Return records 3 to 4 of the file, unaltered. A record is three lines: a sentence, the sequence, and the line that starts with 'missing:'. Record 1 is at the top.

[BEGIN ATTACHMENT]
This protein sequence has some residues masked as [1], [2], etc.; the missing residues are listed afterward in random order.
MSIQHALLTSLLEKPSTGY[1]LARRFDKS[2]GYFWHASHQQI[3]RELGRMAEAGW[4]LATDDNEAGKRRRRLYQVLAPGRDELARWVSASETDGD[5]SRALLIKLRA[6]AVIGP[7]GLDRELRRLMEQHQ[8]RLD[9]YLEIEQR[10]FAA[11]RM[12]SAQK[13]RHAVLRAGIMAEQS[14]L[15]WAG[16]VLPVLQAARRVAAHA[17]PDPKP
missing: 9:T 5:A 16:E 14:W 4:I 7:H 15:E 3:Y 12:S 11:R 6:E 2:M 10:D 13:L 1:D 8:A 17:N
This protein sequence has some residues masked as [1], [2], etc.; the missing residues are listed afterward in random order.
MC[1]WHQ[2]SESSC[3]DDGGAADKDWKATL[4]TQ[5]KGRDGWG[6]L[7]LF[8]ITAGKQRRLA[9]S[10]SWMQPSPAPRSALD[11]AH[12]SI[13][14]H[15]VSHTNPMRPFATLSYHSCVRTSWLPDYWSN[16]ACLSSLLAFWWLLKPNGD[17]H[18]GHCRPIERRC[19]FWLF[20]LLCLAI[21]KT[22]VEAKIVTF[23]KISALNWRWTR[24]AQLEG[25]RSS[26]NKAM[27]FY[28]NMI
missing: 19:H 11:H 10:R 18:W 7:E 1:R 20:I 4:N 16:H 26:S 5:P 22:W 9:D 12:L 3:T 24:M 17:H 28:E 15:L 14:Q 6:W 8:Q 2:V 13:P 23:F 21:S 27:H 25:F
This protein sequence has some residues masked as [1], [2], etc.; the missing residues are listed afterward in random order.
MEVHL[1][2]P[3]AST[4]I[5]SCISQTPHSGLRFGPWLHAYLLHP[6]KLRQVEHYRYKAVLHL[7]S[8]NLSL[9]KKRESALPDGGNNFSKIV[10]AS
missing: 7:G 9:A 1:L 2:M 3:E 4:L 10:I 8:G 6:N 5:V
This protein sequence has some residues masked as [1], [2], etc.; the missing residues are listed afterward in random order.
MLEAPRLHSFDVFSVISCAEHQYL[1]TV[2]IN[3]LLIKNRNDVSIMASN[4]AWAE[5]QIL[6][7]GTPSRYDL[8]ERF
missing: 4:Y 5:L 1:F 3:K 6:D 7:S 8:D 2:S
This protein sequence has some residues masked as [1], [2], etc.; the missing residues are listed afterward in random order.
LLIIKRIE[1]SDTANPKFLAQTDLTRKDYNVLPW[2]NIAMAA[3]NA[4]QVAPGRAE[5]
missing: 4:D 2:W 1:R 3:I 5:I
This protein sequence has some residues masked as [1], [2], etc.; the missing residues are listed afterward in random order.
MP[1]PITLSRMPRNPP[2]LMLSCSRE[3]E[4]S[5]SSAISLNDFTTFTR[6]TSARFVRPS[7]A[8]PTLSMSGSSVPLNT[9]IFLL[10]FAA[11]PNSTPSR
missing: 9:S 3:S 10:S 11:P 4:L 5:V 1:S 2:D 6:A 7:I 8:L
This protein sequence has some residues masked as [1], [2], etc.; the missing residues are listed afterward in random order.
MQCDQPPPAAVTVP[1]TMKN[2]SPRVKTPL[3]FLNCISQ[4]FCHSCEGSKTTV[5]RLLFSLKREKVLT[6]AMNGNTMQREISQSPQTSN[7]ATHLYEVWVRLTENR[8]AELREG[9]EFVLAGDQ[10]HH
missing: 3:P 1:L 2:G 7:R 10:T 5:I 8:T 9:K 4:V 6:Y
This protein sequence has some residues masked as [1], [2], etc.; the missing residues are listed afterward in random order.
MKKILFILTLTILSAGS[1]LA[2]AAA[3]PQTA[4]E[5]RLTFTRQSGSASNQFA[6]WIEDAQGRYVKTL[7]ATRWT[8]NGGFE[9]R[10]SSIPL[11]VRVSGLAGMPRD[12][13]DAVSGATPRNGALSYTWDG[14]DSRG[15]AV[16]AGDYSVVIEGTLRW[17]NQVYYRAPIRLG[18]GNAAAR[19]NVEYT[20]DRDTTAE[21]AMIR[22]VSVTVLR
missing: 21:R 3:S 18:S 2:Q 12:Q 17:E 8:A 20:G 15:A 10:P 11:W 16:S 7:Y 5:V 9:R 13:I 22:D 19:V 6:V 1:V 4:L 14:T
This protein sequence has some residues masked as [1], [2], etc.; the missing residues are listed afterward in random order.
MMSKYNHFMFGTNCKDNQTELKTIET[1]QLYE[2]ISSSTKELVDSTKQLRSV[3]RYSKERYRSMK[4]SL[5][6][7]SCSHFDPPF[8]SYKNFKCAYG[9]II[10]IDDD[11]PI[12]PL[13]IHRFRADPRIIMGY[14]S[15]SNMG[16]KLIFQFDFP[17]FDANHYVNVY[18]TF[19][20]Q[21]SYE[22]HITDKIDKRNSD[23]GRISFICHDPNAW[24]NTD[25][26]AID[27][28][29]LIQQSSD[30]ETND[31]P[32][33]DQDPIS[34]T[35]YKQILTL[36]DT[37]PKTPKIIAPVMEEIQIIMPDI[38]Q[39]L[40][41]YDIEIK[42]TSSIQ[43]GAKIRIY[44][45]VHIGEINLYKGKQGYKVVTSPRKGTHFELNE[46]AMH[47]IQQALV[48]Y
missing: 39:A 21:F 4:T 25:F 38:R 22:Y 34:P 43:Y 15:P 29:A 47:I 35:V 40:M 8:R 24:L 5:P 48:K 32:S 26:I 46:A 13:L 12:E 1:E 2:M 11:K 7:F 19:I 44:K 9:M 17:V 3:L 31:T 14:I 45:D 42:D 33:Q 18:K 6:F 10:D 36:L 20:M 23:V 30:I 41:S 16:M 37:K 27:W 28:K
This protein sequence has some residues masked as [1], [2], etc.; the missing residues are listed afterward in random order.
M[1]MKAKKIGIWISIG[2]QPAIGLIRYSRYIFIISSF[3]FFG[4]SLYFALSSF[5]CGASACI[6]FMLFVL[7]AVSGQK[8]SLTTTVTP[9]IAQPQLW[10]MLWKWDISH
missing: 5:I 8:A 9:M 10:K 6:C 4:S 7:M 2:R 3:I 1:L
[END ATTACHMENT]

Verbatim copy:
This protein sequence has some residues masked as [1], [2], etc.; the missing residues are listed afterward in random order.
MEVHL[1][2]P[3]AST[4]I[5]SCISQTPHSGLRFGPWLHAYLLHP[6]KLRQVEHYRYKAVLHL[7]S[8]NLSL[9]KKRESALPDGGNNFSKIV[10]AS
missing: 7:G 9:A 1:L 2:M 3:E 4:L 10:I 8:G 6:N 5:V
This protein sequence has some residues masked as [1], [2], etc.; the missing residues are listed afterward in random order.
MLEAPRLHSFDVFSVISCAEHQYL[1]TV[2]IN[3]LLIKNRNDVSIMASN[4]AWAE[5]QIL[6][7]GTPSRYDL[8]ERF
missing: 4:Y 5:L 1:F 3:K 6:D 7:S 8:D 2:S